The Hour Before Dawn. By W. Somerset Maugham. Doubleday, Doran and Company. $2.50. You Can’t Be Too Careful By H. G. Wells. G. P. Putnam’s Sons. $2.50. The Drums of Morning, By Philip Van Doren Stern. Doubleday, Doran and Company. $3.00. The Gates of Aulis. By Gladys Schmitt. The Dial Press. $2.75.
These novels are in earnest about the dilemmas that confront modern man. Wells assumes a pose of amused detachment, but he is really no more light-hearted than the Swift of “Gulliver’s Travels.” Maugham is casual about the major issues of the war, but is troubled none the less. Mr. Stern implies that his Abolitionist crusader is the ancestor of contemporary American youth fighting for the “Four Freedoms.” The war has not yet reached the neurotics of “The Gates of Aulis.” Consciously, however, they woo personal and international destruction. The Munich Pact convinces them that “their class” must await the signal for world revolution. Mr. Stern’s bibliography is ambitious enough for a dissertation. Judged at that level, “The Drums of Morning” could be challenged. Fortunately, Mr. Stern decided to use his historical researches for a story. His book is well written and offers more entertainment than the other three.
Jonathan Bradford’s travels through the South to study the effects of slavery bring him exciting adventures. He falls in love with a charming but corrupt girl in Mobile. The affair ends in a duel that nearly costs him his life, destroys his usefulness as an Abolitionist, and gives him a minor role in the Civil War. In fact, Jonathan is disappointed, and hostile to Lincoln when he sees that union and not slavery has become the big issue. His imprisonment in civil and military jails, and his repeated escapes from plague and execution, his friendships, loves, and enmities with people, North and South, are woven out of the author’s researches, This book is further evidence that American history is romantic.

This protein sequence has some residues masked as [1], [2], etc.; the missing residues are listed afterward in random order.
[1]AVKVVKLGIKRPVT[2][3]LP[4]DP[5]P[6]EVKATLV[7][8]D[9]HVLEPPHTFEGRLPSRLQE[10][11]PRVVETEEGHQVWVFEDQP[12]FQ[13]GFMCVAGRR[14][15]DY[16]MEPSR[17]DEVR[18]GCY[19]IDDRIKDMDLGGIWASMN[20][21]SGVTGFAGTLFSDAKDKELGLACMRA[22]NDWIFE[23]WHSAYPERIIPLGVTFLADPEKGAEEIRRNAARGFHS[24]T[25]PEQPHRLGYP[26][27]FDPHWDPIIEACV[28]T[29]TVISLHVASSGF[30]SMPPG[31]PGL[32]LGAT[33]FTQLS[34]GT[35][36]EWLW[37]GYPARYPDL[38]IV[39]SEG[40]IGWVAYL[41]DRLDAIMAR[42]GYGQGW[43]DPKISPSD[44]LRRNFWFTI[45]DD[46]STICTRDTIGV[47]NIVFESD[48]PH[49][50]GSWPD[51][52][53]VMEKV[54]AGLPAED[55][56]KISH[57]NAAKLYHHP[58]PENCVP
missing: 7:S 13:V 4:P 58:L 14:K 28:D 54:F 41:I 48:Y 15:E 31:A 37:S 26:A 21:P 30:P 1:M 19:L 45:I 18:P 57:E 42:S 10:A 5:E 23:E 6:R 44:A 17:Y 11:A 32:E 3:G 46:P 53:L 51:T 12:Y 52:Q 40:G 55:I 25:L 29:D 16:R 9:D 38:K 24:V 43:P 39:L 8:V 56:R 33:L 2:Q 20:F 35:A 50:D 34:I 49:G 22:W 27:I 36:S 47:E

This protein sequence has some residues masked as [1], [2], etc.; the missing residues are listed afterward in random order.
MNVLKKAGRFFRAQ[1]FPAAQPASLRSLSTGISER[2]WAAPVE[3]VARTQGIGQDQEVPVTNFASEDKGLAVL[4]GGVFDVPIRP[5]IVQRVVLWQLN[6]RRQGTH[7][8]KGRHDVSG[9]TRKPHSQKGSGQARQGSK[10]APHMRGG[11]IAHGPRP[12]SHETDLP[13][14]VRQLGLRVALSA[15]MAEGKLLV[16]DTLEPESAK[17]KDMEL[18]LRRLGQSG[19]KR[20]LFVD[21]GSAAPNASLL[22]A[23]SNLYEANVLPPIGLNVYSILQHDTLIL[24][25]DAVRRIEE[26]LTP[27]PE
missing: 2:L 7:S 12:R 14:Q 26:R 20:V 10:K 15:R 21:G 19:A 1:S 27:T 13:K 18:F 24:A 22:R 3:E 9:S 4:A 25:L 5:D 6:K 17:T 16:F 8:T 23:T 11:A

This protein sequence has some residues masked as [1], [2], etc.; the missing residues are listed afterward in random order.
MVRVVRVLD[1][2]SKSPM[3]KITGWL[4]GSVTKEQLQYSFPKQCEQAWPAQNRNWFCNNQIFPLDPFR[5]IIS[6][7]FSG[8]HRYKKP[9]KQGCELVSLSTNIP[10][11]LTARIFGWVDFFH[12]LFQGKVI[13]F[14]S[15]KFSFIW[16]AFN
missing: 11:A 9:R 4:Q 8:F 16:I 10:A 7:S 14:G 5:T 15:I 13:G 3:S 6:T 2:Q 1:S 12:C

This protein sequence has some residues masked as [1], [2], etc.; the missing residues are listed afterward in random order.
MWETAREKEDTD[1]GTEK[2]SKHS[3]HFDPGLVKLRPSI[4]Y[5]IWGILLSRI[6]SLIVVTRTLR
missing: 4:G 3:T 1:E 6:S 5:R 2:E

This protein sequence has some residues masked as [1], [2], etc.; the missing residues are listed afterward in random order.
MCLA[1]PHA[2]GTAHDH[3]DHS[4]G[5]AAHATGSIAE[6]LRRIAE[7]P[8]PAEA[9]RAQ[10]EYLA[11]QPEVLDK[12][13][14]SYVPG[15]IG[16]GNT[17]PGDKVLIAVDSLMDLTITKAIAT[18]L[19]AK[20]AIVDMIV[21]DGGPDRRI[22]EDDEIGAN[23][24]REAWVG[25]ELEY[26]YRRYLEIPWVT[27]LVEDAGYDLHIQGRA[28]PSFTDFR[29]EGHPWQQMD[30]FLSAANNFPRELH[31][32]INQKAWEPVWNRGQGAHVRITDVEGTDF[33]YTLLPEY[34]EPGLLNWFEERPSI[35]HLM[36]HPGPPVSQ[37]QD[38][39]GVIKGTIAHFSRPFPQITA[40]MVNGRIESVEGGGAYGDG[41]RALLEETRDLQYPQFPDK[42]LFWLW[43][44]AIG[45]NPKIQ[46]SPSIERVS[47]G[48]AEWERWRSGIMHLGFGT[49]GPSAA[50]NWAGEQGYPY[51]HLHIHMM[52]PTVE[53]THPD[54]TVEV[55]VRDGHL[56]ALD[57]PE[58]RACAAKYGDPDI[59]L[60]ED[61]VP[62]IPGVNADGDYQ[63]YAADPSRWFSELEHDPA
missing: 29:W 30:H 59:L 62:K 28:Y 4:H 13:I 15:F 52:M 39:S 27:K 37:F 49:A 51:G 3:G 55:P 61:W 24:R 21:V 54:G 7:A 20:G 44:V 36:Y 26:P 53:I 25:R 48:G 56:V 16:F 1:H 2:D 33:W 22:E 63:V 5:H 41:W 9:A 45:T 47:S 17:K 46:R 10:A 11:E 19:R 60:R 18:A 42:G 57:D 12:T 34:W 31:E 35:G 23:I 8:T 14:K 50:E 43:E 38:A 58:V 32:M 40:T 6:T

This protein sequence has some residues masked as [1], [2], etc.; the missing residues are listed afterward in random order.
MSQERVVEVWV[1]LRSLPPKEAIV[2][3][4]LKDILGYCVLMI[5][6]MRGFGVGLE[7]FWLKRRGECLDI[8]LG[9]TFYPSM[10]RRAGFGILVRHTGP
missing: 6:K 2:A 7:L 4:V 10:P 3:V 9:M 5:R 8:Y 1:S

Unlike “The Drums of Morning,” which is so overcrowded with characters that a glossary is needed, “The Hour Refore Dawn” has few characters but too many themes, Maugham hides himself behind a couplet from Pope:
In every work regard the writer’s end,
Since none can compass more than they intend.
What he does intend is not clear. Is this the story of two admirably mated but unhappy English aristocrats? The theme of May Henderson’s dissatisfaction and Roger’s attempt to understand his wife’s request for a divorce is introduced at the beginning and resolved at the end when Dick Murray, Roger’s best friend, is invalided home to England, blind, and May joins Dick. The misfortunes which the war brings to the other Hendersons fill a good part of the book. Jim refuses to fight. He insists that he took the “Oxford Oath,” from profound conviction. Ironically, Jim’s decision is the cause of his own death and that of his youngest brother, thirteen-year-old Tim. His secret marriage to Dora, an “Austrian” refugee, enables her to keep out of a concentration camp and guide the Luftwaffe to the airfield near the Henderson estate. Tim is killed during the bombing. When Jim discovers that Dora has set the fire which indicated the airfield, he strangles her, and commits suicide.
Maugham has too many themes, and only in the story of Roger’s escape does he seem sure of his purpose. This sounds more sincere than the others. A melodrama, frankly cinematographic, would have been adequate. Melodrama and sociology are incompatible. His gestures to the ruling classes are too coy. Despite the note of optimism and patriotism, surprising for Maugham, his war is a well made play. The curtain comes down on it, with Roger’s graceful act of noblesse oblige in surrendering May to Dick. But we are left wondering: what next?